An application for a writ of habeas corpus on behalf of a person in
custody pursuant to the judgment of a State court shall not be granted
with respect to any claim that was adjudicated on the merits in State
court proceedings unless the adjudication of the claim–
(1) resulted in a decision that was contrary to, or
involved an unreasonable application of, clearly
established Federal law, as determined by the
Supreme Court of the United States; or
(2) resulted in a decision that was based on an
unreasonable determination of the facts in light of the
evidence presented in the State court proceeding.
“A state court’s decision is ‘contrary to’ . . . clearly established law if it
‘applies a rule that contradicts the governing law set forth in [Supreme Court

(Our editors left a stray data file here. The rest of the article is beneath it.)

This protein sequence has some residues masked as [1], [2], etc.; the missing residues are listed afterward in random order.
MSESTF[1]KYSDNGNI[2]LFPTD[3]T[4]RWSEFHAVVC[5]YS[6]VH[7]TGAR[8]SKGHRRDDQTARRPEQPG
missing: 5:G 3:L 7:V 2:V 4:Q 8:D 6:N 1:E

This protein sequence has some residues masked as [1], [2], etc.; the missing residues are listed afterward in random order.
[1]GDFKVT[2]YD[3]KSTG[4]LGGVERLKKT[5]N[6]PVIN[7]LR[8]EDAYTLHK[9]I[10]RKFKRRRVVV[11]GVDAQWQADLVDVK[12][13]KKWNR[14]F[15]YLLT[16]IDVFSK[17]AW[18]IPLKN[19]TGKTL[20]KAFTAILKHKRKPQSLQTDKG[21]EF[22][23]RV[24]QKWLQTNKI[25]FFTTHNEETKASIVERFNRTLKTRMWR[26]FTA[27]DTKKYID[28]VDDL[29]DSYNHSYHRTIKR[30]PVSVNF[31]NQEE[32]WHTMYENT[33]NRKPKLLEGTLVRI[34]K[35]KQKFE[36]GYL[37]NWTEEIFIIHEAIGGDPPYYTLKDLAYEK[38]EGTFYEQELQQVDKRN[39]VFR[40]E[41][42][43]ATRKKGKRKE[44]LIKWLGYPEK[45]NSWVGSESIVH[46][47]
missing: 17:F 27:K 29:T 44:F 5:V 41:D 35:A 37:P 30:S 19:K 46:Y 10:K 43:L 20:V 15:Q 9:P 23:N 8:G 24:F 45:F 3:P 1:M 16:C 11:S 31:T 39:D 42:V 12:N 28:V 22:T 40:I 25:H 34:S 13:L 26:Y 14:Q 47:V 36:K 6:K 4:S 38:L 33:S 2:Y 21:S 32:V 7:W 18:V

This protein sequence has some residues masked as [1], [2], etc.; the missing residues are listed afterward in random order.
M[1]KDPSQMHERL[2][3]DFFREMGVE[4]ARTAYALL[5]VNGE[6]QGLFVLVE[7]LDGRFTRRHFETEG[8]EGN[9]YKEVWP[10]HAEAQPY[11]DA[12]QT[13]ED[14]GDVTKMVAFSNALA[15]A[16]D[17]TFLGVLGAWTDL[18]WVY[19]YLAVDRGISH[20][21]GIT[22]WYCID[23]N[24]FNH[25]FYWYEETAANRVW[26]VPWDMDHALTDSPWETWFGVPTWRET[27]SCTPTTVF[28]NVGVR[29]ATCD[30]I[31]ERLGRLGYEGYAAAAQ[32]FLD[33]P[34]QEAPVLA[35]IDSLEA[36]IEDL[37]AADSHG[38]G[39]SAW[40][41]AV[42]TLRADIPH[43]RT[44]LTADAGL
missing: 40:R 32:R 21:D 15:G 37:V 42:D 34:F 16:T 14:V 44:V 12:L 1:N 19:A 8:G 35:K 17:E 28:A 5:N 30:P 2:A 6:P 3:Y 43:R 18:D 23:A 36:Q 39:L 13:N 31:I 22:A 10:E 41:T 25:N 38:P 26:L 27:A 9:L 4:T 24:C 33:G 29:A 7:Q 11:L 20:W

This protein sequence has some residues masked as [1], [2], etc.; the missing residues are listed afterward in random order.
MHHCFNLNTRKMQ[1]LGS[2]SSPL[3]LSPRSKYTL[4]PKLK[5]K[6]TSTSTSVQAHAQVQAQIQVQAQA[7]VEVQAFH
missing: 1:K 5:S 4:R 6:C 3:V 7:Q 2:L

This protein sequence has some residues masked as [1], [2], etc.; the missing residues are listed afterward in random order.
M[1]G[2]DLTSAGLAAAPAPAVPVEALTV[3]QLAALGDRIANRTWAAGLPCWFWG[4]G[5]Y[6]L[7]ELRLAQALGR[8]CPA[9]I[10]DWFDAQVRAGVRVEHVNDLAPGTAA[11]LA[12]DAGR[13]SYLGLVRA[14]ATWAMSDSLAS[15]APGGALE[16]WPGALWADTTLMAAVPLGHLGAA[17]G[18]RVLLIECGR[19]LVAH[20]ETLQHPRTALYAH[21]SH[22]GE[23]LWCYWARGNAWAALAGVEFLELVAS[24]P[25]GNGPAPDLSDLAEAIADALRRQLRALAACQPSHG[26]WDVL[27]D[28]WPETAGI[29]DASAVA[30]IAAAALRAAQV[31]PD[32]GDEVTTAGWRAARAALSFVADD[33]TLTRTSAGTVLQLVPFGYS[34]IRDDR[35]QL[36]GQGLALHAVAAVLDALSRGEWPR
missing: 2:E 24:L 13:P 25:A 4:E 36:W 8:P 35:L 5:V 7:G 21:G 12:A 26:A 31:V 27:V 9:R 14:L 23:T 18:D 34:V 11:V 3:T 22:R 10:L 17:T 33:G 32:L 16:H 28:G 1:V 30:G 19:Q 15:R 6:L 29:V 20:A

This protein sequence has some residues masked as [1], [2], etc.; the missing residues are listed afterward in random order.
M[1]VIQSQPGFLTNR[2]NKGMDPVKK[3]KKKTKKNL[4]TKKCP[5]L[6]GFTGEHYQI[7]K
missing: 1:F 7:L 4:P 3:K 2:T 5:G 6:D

cases]’ or if it ‘confronts a set of facts that are materially indistinguishable
from a decision of [the Supreme] Court and nevertheless arrives at a result
different from [this] precedent.’” Mitchell v. Esparza, 540 U.S. 12, 15-16
(2003) (per curiam), quoting Williams v. Taylor, 529 U.S. 362, 405-06 (2000).
“[T]he ‘unreasonable application’ prong of the statute permits a federal
habeas court to ‘grant the writ if the state court identifies the correct governing
legal principle from [the Supreme] Court but unreasonably applies that
principle to the facts’ of petitioner’s case.” Wiggins v. Smith, 539 U.S. 510,
520 (2003) quoting Williams, 529 U.S. at 413. “A state court’s determination
that a claim lacks merit precludes federal habeas relief so long as ‘fairminded
jurists could disagree’ on the correctness of the state court’s decision.”
Harrington v. Richter, 562 U.S.86, 101 (2011), quoting Yarborough v.